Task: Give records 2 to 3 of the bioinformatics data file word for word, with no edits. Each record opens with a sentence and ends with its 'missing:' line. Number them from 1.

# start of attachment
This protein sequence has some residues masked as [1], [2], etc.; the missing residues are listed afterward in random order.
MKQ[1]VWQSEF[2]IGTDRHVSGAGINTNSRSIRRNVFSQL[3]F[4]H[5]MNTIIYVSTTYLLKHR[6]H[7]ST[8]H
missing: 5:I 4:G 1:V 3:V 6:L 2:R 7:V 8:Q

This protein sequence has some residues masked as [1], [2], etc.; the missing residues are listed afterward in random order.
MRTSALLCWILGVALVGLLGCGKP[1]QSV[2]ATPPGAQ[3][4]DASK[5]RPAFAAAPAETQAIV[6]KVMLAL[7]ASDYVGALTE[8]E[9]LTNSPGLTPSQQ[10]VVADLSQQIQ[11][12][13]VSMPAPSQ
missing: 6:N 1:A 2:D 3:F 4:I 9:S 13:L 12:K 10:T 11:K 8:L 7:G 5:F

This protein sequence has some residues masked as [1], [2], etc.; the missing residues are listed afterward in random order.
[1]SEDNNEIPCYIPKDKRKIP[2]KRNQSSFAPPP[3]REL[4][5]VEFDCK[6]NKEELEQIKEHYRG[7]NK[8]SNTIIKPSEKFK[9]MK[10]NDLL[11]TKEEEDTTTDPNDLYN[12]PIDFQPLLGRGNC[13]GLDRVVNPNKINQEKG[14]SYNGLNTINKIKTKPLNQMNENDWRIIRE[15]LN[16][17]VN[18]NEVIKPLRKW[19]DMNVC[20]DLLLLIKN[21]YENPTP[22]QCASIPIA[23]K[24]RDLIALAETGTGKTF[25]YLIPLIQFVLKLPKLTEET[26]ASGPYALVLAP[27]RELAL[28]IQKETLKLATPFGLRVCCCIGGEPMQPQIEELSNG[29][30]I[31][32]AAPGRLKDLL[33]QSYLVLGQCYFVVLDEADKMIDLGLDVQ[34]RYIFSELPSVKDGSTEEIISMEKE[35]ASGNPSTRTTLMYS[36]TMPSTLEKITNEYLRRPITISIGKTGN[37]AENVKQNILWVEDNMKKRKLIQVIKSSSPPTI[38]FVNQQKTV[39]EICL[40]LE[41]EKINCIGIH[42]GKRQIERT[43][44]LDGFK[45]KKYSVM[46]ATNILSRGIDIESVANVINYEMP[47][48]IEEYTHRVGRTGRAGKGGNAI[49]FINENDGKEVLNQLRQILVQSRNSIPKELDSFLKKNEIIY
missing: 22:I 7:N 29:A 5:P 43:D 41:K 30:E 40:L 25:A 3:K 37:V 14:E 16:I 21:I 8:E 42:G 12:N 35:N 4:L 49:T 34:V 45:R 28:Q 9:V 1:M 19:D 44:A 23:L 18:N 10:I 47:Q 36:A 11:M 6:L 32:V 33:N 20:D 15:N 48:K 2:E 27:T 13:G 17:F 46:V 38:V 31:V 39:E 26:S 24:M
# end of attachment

This protein sequence has some residues masked as [1], [2], etc.; the missing residues are listed afterward in random order.
MRTSALLCWILGVALVGLLGCGKP[1]QSV[2]ATPPGAQ[3][4]DASK[5]RPAFAAAPAETQAIV[6]KVMLAL[7]ASDYVGALTE[8]E[9]LTNSPGLTPSQQ[10]VVADLSQQIQ[11][12][13]VSMPAPSQ
missing: 6:N 1:A 2:D 3:F 4:I 9:S 13:L 12:K 10:T 11:K 8:L 7:G 5:F

This protein sequence has some residues masked as [1], [2], etc.; the missing residues are listed afterward in random order.
[1]SEDNNEIPCYIPKDKRKIP[2]KRNQSSFAPPP[3]REL[4][5]VEFDCK[6]NKEELEQIKEHYRG[7]NK[8]SNTIIKPSEKFK[9]MK[10]NDLL[11]TKEEEDTTTDPNDLYN[12]PIDFQPLLGRGNC[13]GLDRVVNPNKINQEKG[14]SYNGLNTINKIKTKPLNQMNENDWRIIRE[15]LN[16][17]VN[18]NEVIKPLRKW[19]DMNVC[20]DLLLLIKN[21]YENPTP[22]QCASIPIA[23]K[24]RDLIALAETGTGKTF[25]YLIPLIQFVLKLPKLTEET[26]ASGPYALVLAP[27]RELAL[28]IQKETLKLATPFGLRVCCCIGGEPMQPQIEELSNG[29][30]I[31][32]AAPGRLKDLL[33]QSYLVLGQCYFVVLDEADKMIDLGLDVQ[34]RYIFSELPSVKDGSTEEIISMEKE[35]ASGNPSTRTTLMYS[36]TMPSTLEKITNEYLRRPITISIGKTGN[37]AENVKQNILWVEDNMKKRKLIQVIKSSSPPTI[38]FVNQQKTV[39]EICL[40]LE[41]EKINCIGIH[42]GKRQIERT[43][44]LDGFK[45]KKYSVM[46]ATNILSRGIDIESVANVINYEMP[47][48]IEEYTHRVGRTGRAGKGGNAI[49]FINENDGKEVLNQLRQILVQSRNSIPKELDSFLKKNEIIY
missing: 22:I 7:N 29:A 5:P 43:D 41:K 30:E 40:L 25:A 3:K 37:V 14:E 16:I 21:I 8:E 42:G 12:N 35:N 4:L 49:T 34:V 45:R 28:Q 9:V 1:M 19:D 44:A 23:L 18:N 10:I 47:Q 36:A 11:M 6:L 32:V 33:N 20:D 15:N 48:K 2:E 27:T 13:G 17:F 46:V 38:V 31:V 39:E 26:S 24:M